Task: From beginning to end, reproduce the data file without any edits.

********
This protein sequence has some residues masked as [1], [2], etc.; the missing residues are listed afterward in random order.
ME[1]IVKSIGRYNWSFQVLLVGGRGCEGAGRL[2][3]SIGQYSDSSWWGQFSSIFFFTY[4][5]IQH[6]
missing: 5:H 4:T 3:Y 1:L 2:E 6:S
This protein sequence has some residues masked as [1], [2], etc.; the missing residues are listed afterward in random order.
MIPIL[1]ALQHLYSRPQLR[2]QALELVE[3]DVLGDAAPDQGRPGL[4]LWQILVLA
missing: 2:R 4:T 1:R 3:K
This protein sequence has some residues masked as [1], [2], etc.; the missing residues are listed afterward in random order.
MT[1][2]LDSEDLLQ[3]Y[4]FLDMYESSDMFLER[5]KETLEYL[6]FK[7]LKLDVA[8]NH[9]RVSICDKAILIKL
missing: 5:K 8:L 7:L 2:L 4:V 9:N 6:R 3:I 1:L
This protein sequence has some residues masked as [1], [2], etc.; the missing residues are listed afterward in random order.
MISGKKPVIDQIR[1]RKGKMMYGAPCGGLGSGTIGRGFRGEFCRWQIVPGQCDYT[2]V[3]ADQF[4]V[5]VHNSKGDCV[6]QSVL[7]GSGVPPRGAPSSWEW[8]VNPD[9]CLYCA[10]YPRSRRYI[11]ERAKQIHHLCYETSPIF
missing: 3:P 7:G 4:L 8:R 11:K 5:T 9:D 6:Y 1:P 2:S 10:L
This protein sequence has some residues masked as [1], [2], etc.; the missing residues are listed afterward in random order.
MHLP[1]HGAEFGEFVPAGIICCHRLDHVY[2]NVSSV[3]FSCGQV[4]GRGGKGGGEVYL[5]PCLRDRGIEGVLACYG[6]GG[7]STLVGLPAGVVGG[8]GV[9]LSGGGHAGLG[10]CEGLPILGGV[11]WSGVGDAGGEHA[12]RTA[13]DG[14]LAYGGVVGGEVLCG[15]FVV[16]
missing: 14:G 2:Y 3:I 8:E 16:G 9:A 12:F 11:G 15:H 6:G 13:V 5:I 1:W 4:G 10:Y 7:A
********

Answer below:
This protein sequence has some residues masked as [1], [2], etc.; the missing residues are listed afterward in random order.
ME[1]IVKSIGRYNWSFQVLLVGGRGCEGAGRL[2][3]SIGQYSDSSWWGQFSSIFFFTY[4][5]IQH[6]
missing: 5:H 4:T 3:Y 1:L 2:E 6:S
This protein sequence has some residues masked as [1], [2], etc.; the missing residues are listed afterward in random order.
MIPIL[1]ALQHLYSRPQLR[2]QALELVE[3]DVLGDAAPDQGRPGL[4]LWQILVLA
missing: 2:R 4:T 1:R 3:K
This protein sequence has some residues masked as [1], [2], etc.; the missing residues are listed afterward in random order.
MT[1][2]LDSEDLLQ[3]Y[4]FLDMYESSDMFLER[5]KETLEYL[6]FK[7]LKLDVA[8]NH[9]RVSICDKAILIKL
missing: 5:K 8:L 7:L 2:L 4:V 9:N 6:R 3:I 1:L
This protein sequence has some residues masked as [1], [2], etc.; the missing residues are listed afterward in random order.
MISGKKPVIDQIR[1]RKGKMMYGAPCGGLGSGTIGRGFRGEFCRWQIVPGQCDYT[2]V[3]ADQF[4]V[5]VHNSKGDCV[6]QSVL[7]GSGVPPRGAPSSWEW[8]VNPD[9]CLYCA[10]YPRSRRYI[11]ERAKQIHHLCYETSPIF
missing: 3:P 7:G 4:L 8:R 11:K 5:T 9:D 6:Y 1:P 2:S 10:L
This protein sequence has some residues masked as [1], [2], etc.; the missing residues are listed afterward in random order.
MHLP[1]HGAEFGEFVPAGIICCHRLDHVY[2]NVSSV[3]FSCGQV[4]GRGGKGGGEVYL[5]PCLRDRGIEGVLACYG[6]GG[7]STLVGLPAGVVGG[8]GV[9]LSGGGHAGLG[10]CEGLPILGGV[11]WSGVGDAGGEHA[12]RTA[13]DG[14]LAYGGVVGGEVLCG[15]FVV[16]
missing: 14:G 2:Y 3:I 8:E 16:G 9:A 12:F 11:G 15:H 6:G 13:V 5:I 1:W 4:G 10:Y 7:A